In the last two decades, wearable robots have emerged as human-oriented devices to complement, substitute or enhance human capabilities and, more specifically, empower or replace a human limb , . Among the most complex and interesting limbs to assist, the hand represents perhaps the biggest challenge, because of its primary role in environment exploration, stimuli sensing and object manipulation . Hence, the development of wearable and rehabilitative exoskeletons is increasingly attracting attention to help finger movements in free motion and assist the user with grasping. This paper shows that a simple underpowered digital oscillator electronic interface takes advantage of the capacitive variations in commercial piezoresistive transducers to sense applied pressure. Furthermore, thanks to the analysis of the static performance, practical considerations are drawn about the use of commercial sensors and a read out circuit (ROC) to be exploited in a control system for hand exoskeletons (Fig. 1).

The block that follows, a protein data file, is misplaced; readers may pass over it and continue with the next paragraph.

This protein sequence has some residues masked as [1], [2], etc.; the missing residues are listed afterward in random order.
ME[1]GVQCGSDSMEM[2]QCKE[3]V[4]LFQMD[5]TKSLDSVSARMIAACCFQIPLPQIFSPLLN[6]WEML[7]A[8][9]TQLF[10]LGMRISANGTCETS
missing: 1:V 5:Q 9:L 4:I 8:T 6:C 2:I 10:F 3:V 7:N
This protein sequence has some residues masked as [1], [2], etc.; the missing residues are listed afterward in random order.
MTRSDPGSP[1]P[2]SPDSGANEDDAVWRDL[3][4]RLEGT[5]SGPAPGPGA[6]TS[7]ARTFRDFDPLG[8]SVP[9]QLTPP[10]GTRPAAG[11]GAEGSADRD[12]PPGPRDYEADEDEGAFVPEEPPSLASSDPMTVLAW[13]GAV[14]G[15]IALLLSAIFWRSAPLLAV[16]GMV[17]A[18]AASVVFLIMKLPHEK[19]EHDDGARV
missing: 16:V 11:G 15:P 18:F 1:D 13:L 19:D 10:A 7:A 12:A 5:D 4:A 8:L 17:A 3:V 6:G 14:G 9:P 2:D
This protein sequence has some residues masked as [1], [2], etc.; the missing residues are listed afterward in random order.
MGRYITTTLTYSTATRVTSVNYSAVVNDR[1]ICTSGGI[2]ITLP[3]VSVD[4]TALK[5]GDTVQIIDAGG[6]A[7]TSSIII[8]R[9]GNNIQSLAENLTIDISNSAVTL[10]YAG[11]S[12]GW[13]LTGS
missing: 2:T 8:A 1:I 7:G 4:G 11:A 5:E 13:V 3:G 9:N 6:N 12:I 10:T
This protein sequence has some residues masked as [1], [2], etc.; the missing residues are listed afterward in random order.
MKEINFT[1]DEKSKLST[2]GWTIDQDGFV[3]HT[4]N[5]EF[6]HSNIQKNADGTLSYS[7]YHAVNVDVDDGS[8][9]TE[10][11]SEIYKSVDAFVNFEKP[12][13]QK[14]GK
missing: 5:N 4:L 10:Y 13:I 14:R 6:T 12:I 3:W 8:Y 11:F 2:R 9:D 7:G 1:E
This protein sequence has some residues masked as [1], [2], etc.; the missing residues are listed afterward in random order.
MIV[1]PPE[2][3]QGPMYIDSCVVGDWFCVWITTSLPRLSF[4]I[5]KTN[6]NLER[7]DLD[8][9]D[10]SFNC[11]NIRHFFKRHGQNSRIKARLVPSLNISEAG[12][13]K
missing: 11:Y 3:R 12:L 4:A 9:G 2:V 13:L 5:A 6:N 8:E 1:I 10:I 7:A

|Titolo:||Commercial tactile sensors for hand exoskeletons: practical considerations for ultra-low cost and very-low complexity read-out|
|Data di pubblicazione:||2016|
|Digital Object Identifier (DOI):||10.1109/MIM.2016.7579070|
|Appare nelle tipologie:||1.1 Articolo in rivista|